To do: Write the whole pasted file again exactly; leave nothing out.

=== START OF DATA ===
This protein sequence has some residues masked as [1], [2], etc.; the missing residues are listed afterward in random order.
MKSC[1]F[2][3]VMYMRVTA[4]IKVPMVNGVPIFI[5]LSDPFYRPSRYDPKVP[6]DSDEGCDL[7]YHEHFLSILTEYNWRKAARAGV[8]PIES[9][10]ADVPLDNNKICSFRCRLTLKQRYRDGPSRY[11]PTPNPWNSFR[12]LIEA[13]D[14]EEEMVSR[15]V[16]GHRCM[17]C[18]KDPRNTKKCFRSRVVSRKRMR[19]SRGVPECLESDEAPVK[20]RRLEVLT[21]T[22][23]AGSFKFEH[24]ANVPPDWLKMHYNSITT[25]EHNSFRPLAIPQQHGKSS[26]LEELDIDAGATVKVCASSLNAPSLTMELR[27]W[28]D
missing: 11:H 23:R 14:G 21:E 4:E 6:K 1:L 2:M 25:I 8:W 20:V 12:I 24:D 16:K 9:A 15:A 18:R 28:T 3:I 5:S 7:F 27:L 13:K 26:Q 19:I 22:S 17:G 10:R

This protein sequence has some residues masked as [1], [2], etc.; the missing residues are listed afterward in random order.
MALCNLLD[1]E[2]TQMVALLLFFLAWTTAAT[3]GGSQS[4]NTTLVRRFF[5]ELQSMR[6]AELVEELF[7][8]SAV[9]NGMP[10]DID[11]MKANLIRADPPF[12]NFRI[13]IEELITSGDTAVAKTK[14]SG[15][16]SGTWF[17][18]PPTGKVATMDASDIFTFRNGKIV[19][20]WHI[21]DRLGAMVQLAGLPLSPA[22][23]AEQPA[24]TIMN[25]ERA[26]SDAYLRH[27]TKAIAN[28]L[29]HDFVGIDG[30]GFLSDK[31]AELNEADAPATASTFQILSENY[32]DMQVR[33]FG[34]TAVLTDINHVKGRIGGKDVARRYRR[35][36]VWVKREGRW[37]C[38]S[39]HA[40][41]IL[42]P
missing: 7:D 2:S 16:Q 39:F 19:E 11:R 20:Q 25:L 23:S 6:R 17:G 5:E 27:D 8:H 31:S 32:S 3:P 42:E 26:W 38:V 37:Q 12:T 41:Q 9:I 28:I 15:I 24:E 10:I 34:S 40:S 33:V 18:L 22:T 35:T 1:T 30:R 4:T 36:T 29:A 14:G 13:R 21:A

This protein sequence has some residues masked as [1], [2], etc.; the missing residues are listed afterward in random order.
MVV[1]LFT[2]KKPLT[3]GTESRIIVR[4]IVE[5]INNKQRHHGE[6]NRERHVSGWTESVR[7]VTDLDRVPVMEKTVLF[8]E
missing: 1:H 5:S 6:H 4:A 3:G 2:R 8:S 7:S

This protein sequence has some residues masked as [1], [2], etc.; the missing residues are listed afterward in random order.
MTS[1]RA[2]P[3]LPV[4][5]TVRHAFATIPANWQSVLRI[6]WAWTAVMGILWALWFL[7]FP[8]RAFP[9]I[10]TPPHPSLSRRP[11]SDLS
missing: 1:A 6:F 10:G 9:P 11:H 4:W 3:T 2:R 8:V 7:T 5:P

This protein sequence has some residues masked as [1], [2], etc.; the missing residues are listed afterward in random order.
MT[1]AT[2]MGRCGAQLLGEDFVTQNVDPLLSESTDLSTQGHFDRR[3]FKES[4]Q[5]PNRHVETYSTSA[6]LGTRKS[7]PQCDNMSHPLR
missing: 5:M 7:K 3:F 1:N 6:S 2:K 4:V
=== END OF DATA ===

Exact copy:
This protein sequence has some residues masked as [1], [2], etc.; the missing residues are listed afterward in random order.
MKSC[1]F[2][3]VMYMRVTA[4]IKVPMVNGVPIFI[5]LSDPFYRPSRYDPKVP[6]DSDEGCDL[7]YHEHFLSILTEYNWRKAARAGV[8]PIES[9][10]ADVPLDNNKICSFRCRLTLKQRYRDGPSRY[11]PTPNPWNSFR[12]LIEA[13]D[14]EEEMVSR[15]V[16]GHRCM[17]C[18]KDPRNTKKCFRSRVVSRKRMR[19]SRGVPECLESDEAPVK[20]RRLEVLT[21]T[22][23]AGSFKFEH[24]ANVPPDWLKMHYNSITT[25]EHNSFRPLAIPQQHGKSS[26]LEELDIDAGATVKVCASSLNAPSLTMELR[27]W[28]D
missing: 11:H 23:R 14:G 21:E 4:E 6:K 1:L 2:M 25:I 8:W 20:V 12:I 24:D 16:K 9:A 15:A 18:R 28:T 3:I 5:S 7:F 27:L 13:K 26:Q 19:I 22:S 17:G 10:R

This protein sequence has some residues masked as [1], [2], etc.; the missing residues are listed afterward in random order.
MALCNLLD[1]E[2]TQMVALLLFFLAWTTAAT[3]GGSQS[4]NTTLVRRFF[5]ELQSMR[6]AELVEELF[7][8]SAV[9]NGMP[10]DID[11]MKANLIRADPPF[12]NFRI[13]IEELITSGDTAVAKTK[14]SG[15][16]SGTWF[17][18]PPTGKVATMDASDIFTFRNGKIV[19][20]WHI[21]DRLGAMVQLAGLPLSPA[22][23]AEQPA[24]TIMN[25]ERA[26]SDAYLRH[27]TKAIAN[28]L[29]HDFVGIDG[30]GFLSDK[31]AELNEADAPATASTFQILSENY[32]DMQVR[33]FG[34]TAVLTDINHVKGRIGGKDVARRYRR[35][36]VWVKREGRW[37]C[38]S[39]HA[40][41]IL[42]P
missing: 7:D 2:S 16:Q 39:F 19:E 11:R 20:Q 25:L 23:S 6:R 17:G 5:E 27:D 8:H 31:S 32:S 3:P 42:E 26:W 38:V 37:Q 12:T 41:Q 9:I 28:I 15:I 24:E 10:I 34:S 40:S 33:V 18:L 22:T 35:T 1:T 30:R 4:T 36:T 29:A 14:G 13:R 21:A

This protein sequence has some residues masked as [1], [2], etc.; the missing residues are listed afterward in random order.
MVV[1]LFT[2]KKPLT[3]GTESRIIVR[4]IVE[5]INNKQRHHGE[6]NRERHVSGWTESVR[7]VTDLDRVPVMEKTVLF[8]E
missing: 1:H 5:S 6:H 4:A 3:G 2:R 8:S 7:S

This protein sequence has some residues masked as [1], [2], etc.; the missing residues are listed afterward in random order.
MTS[1]RA[2]P[3]LPV[4][5]TVRHAFATIPANWQSVLRI[6]WAWTAVMGILWALWFL[7]FP[8]RAFP[9]I[10]TPPHPSLSRRP[11]SDLS
missing: 1:A 6:F 10:G 9:P 11:H 4:W 3:T 2:R 8:V 7:T 5:P

This protein sequence has some residues masked as [1], [2], etc.; the missing residues are listed afterward in random order.
MT[1]AT[2]MGRCGAQLLGEDFVTQNVDPLLSESTDLSTQGHFDRR[3]FKES[4]Q[5]PNRHVETYSTSA[6]LGTRKS[7]PQCDNMSHPLR
missing: 5:M 7:K 3:F 1:N 6:S 2:K 4:V